Escape in Time



Ben Fogle


Lion TV for BBC Two, 5 July to 6 August 2010 (20 episodes in 1 series)


Two families compete over the course of a week in various rural skills of the past. Made by the team behind the Victorian Farm documentary series, in the same location (Acton Scott Estate in Shropshire), though the experts from that series aren't involved in this one.

Ben (who for some reason gets to take his pet to work) with two competing families, the Doiges and the Mills

Each day there are three challenges - one for the mums (generally on domestic skills such as cooking and crafts), one for the dads (usually farming-related), and one for the children (which could be anything; the first week's tasks ranged from mucking out pigs to an archery competition). Fridays are a little different as there are five tasks, all on a theme, and the family members compete in different combinations. The family who win the most challenges each day get a prize, but these are quite token in nature, generally some produce, or products, from the estate. And when it's food, it tends to get shared out between them all anyway. The big weekly prize is still token but is something a bit more long-lasting - a wooden stool or a door knocker, for instance.

"Blest wi' content and milk and meal, O leeze me on my spinnin-wheel..."

It's easy to snipe at a programme like this for reducing historical recreations to a game show, but actually it's far more honest to say upfront that it's a game show, rather than pretending - as an entire genre of programmes from The 1900s House onwards has done - that the experience of modern people in a highly-controlled "historical" setting is equivalent to the experience of those who actually lived it. Nobody's going to contract cholera, so get over yourselves. Escape in Time doesn't pretend to be a "social experiment" or an authentic re-creation; it's basically two families being filmed on an activity holiday, and eschews the spurious claims of other shows to be anything more important than that.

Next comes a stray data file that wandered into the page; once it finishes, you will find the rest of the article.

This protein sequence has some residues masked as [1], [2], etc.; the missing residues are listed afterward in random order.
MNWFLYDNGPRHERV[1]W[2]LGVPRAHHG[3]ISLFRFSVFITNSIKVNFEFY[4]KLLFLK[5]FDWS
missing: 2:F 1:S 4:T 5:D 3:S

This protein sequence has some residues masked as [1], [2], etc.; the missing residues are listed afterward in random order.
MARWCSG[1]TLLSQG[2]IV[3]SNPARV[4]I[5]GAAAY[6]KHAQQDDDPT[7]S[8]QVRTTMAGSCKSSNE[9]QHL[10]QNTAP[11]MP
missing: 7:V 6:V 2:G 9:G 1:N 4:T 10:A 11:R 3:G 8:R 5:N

The Bray family receive the week's grand prize - an iron door knocker - from "Lord of the Manor", Thomas Stackhouse Acton

It's all quite inoffensive, gently educational (thanks to this show, we now know everything there is to know about damson butter - really, everything there is to know) and it seems like a good time is had by all. For a daytime show, that's probably enough.

Key moments

The dads being about a trillion times more competitive than anyone else.


A nice aspect to the show is that it catered to different sizes of family and different age ranges for the children - the first week had families with two teenage children, the second, families with two children aged 5-8, and the third had families with four children.

Although the on-screen title is just Escape in Time, for some reason the BBC have been very keen to promote it as Ben Fogle's Escape in Time. He seems a decent chap, kind to animals, does a lot of work for charity and all, but is it just us who are a little surprised the Beeb consider him that big a draw?


David Upshal

Theme music

Graham Reilley

Web links

Official site

See also

Weaver's Week review


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